His red right hand to plague us ? What if all Stand in his presence humble, and receive
Her stores were opened, and this firmament Strict laws impos'd, to celebrate his throne
Of Hell should spout her cataracts of fire, With warbled hymns, and to his Godhead sing
Impendent horrours, threatening hideous fall Forc'd Halleluiahs ; while he lordly sits
One day upon our heads ; while we perhaps, Our envied sovran, and his altar breathes
Designing or exhorting glorious war,

Ambrosial odours and ambrosial flowers, Caught in a fiery tempest shall be hurl'd

Our servile offerings ? This must be our task Each on his rock transfix'd, the sport and prey In Heaven, this our delight ! how wearisome Of wracking whirlwinds ; or for ever sunk Eternity so spent, in worship paid Under yon boiling ocean, wrapt in chains ;

To whom we hate! Let us not then pursue There to converse with everlasting groans,

By force impossible, by leave obtain'd
Unrespited, unpitied, unrepriev'd,

Unacceptable, though in Heaven, our state
Ages of hopeless end? This would be worse. Of splendid vassalage ; but rather seek
War therefore, open or conceal’d, alike

Our own good from ourselves, and from our own
My voice dissuades; for what can force or guile Live to ourselves, though in this vast recess,
With him, or who deceive his mind, whose eye Free, and to none accountable, preferring
Views all things at one view ? He from Heaven's Hard liberty before the easy yoke

Of servile pomp

Our greatness will appear All these our motions vain sees, and derides; Then most conspicuous, when great things of Not more almighty to resist our might

small, Than wise to frustrate all our plots and wiles, Useful of hurtful, prosperous of adverse Shall we then live thus vile, the race of Heaven We can create; and in what place so e'er Thus trampled, thus expell’d to suffer here Thrive under evil, and work ease out of pain, Chains and these torments ? better these than Through labour and endurance. This deep world worse,

Of darkness do we dread? How oft amidst By my advice; since fate inevitable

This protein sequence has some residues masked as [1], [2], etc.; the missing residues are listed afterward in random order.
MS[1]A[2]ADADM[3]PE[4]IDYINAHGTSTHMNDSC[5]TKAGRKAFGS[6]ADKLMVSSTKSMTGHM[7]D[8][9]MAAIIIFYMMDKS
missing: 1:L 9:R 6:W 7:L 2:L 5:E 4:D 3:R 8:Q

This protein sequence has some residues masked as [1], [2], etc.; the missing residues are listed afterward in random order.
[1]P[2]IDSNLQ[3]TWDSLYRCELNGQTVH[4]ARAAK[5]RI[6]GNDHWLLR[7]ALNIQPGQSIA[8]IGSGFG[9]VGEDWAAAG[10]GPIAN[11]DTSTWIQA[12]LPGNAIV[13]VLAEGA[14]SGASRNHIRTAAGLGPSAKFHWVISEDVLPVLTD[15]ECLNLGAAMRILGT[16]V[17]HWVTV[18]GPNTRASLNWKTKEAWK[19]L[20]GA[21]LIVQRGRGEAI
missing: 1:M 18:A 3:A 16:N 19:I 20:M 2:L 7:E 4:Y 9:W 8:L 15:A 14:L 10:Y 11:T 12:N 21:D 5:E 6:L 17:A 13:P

Thick clouds and dark doth Heaven's all-ruling Subdues us, and omnipotent decree,

Sire The victor's will. To suffer, as to do,

Choose to reside, his glory unobscur'd, Our strength is equal, nor the law unjust

And with the majesty of darkness round That so ordains : this was at first resolv'd,

Covers his throne ; from whence deep thunders If we were wise, against so great a foe Contending, and so doubtful what might fall. Mustering their rage, and Heaven resembles Hell? I laugh, when those who at the spear are bold As he our darkness, cannot we his light And venturous, if that fail them, shrink and fear Imitate when we please? This desert soil What yet they know must follow, to endure Wants not her hidden lustre, gems and gold; Exile, or ignominy, or bonds, or pain,

Nor want we skill or art, from whence to raise The sentence of their conqueror : this is now Magnificence; and what can Heaven show more? Our doom ; which if we can sustain and bear, Our torments also may in length of time Our supreme foe in time may much remit

Become our elements; these piercing fires His anger; and perhaps, thus far remov'd, As soft as now severe, our temper chang'd Not mind us not offending, satisfied

Into their temper; which must needs remove With what is punish'd; whence these raging fires The sensible of pain. All things invite


To peaceful counsels, and the settled state

Some easier enterprise ? There is a place, Of order, how in safety best we may

(If ancient and prophetic fame in Heaven Compose our present evils, with regard

Err not) another world, the happy seat Of what we are, and were; dismissing quite Of some new race callid Man, about this time All thoughts of war. Ye have what I advise." To be created like to us, though less He scarce had finish'd, when such murmur In power and excellence, but favour'd more fillid

Of him who rules above; so was his will The assembly, as when hollow rocks retain

Pronounc'd among the gods, and by an oath, The sound of blustering winds, which all night That shook Heaven's whole circumference, con long

Had rous'd the sea, now with hoarse cadence lull Thither let us bend all our thoughts, to learn